When Peng Yan's son was six months old, she brought him with her on a work trip to sea, in her warmest coat and accompanied by her mother-in-law.
"My family showed understanding and support," the 36-year-old head of Shanghai University's Unmanned Vessel Research Institute said to journalists on Wednesday evening during a group interview with five delegates to the 12th National Women's Congress in response to a question about work-life balance.
Peng said her son is six years old now, but work is getting busier.
"I often tell my son 'I love you dearly and I also love my career. My career is more than a job, it's my dream'," she said, adding she hopes to be a role model for him when he's older.
Female employees in China made up 43.1 percent of the country's workforce and one quarter of the country's entrepreneurs in 2016, according to the National Bureau of Statistics.
On average, women devote 15 percent more time than men to their families and nine percent less time than men to their careers, according to a survey that polled more than 100,000 employed people published by leading job recruitment website Zhaopin.com in March.
For many women with a career, work-life balance is unattainable.
"My son is 20 years old now and I have never reached a work-life balance," Tan Lixia, executive vice president and chief financial officer of Haier Group, put it frankly.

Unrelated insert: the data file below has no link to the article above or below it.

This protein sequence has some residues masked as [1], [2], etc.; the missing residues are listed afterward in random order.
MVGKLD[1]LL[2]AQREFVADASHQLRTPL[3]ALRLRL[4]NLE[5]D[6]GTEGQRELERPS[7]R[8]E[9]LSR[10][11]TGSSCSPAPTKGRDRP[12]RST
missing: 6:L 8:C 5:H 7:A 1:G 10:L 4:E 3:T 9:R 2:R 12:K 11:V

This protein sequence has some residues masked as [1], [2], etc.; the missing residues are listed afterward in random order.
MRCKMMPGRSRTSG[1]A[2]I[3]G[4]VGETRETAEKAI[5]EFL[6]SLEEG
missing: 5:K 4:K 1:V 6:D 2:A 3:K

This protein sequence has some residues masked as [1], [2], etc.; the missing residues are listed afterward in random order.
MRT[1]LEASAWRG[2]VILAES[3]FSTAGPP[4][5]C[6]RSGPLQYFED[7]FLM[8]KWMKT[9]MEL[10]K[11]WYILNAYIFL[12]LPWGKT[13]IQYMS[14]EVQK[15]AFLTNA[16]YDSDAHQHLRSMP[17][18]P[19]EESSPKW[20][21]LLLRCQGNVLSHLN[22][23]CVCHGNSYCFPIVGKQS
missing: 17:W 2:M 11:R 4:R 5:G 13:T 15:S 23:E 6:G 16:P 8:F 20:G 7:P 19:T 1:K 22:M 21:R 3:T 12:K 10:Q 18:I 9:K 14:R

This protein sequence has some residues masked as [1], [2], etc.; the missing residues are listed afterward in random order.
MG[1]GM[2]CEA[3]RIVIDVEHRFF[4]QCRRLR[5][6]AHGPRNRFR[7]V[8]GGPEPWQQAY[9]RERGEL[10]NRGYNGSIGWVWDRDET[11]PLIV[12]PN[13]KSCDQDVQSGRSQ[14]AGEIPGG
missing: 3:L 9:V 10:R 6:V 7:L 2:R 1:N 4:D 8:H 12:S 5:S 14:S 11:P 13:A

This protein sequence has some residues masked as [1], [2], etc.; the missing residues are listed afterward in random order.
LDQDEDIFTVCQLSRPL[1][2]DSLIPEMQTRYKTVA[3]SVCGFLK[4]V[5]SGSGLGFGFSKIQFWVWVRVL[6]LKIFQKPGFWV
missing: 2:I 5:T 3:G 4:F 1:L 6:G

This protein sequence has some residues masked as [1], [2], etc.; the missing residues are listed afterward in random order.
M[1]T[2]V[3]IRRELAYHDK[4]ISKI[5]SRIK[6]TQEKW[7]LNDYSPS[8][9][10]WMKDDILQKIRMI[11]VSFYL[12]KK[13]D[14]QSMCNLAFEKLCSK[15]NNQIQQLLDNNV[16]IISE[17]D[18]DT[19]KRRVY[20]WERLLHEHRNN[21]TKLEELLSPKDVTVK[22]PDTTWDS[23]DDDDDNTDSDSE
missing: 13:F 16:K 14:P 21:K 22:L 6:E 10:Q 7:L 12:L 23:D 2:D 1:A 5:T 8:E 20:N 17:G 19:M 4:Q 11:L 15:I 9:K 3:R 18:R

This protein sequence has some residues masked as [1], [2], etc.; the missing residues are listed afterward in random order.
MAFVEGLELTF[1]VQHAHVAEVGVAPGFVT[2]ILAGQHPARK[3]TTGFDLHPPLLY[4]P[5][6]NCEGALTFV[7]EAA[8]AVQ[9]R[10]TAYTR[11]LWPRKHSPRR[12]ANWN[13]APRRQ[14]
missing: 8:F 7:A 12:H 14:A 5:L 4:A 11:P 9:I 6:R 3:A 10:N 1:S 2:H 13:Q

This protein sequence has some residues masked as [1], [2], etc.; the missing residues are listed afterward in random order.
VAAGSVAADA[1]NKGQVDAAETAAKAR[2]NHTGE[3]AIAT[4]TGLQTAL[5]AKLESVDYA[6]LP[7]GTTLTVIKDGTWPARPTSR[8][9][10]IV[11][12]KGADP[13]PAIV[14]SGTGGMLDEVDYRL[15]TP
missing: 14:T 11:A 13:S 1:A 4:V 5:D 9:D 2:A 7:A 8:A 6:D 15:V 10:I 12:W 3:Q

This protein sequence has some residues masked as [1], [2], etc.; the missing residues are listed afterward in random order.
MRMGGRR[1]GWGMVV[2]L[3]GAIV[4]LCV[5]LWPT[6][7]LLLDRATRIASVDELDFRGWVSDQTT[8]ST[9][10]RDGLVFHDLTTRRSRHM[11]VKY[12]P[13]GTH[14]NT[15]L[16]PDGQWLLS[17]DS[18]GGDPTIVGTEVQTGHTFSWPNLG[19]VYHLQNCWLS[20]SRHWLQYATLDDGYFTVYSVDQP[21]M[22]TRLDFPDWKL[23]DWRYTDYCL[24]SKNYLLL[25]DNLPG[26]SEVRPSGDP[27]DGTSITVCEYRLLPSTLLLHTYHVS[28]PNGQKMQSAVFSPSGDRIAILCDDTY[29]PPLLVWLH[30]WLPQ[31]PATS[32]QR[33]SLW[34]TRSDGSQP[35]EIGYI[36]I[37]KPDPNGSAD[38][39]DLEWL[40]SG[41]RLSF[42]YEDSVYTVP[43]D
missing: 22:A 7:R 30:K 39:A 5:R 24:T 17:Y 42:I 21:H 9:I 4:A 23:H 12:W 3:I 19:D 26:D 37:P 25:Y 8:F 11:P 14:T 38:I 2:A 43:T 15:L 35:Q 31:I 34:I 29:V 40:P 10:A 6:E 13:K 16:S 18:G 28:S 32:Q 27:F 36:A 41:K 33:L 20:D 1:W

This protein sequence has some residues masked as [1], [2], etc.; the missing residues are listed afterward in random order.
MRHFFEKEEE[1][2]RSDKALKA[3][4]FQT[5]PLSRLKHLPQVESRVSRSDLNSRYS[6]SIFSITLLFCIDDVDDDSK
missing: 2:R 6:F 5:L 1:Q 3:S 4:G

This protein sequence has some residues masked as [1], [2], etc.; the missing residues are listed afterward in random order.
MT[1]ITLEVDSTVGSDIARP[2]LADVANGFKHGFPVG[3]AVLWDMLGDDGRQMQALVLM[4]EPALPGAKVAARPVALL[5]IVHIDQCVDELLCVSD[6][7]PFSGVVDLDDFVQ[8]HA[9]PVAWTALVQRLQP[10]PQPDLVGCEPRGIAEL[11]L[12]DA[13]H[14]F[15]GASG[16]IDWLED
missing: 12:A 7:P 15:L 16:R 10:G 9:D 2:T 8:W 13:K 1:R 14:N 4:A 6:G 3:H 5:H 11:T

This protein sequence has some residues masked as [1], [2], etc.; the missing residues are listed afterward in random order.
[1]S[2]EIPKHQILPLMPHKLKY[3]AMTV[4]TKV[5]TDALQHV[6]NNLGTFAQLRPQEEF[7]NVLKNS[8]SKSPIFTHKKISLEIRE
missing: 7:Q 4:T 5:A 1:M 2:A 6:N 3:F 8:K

"Instead of work-life balance, I believe harmony is a better word. I do what I can for my family and let others do what they want," Tan said. "The atmosphere in my family is very harmonious."
"For me, work and life are equally important," said Liu Li, presiding judge of the Olympic Village People's Court under the Chaoyang District People's Court in Beijing. "In terms of companionship with my son, I think the length of time [spent with him] does not matter. What matters is the quality of the companionship."
Liu said her 11-year-old son always did his homework on his own. "I think hard-working parents serve as role models for their children."
Nowadays, more and more young Chinese women are pursuing a successful career.
A report by LinkedIn China and L'Oreal China released in March shows that nearly 80 percent of surveyed women born after 1995 want to be financially independent or do what they want to do, while only 23 percent of them thought being a dutiful wife and a devoted mother defined being a "good woman".
"I find all delegates to the National Women's Congress to be independent and have their own careers," Liu said.
"I hope families of career women can give them full understanding and support," she added.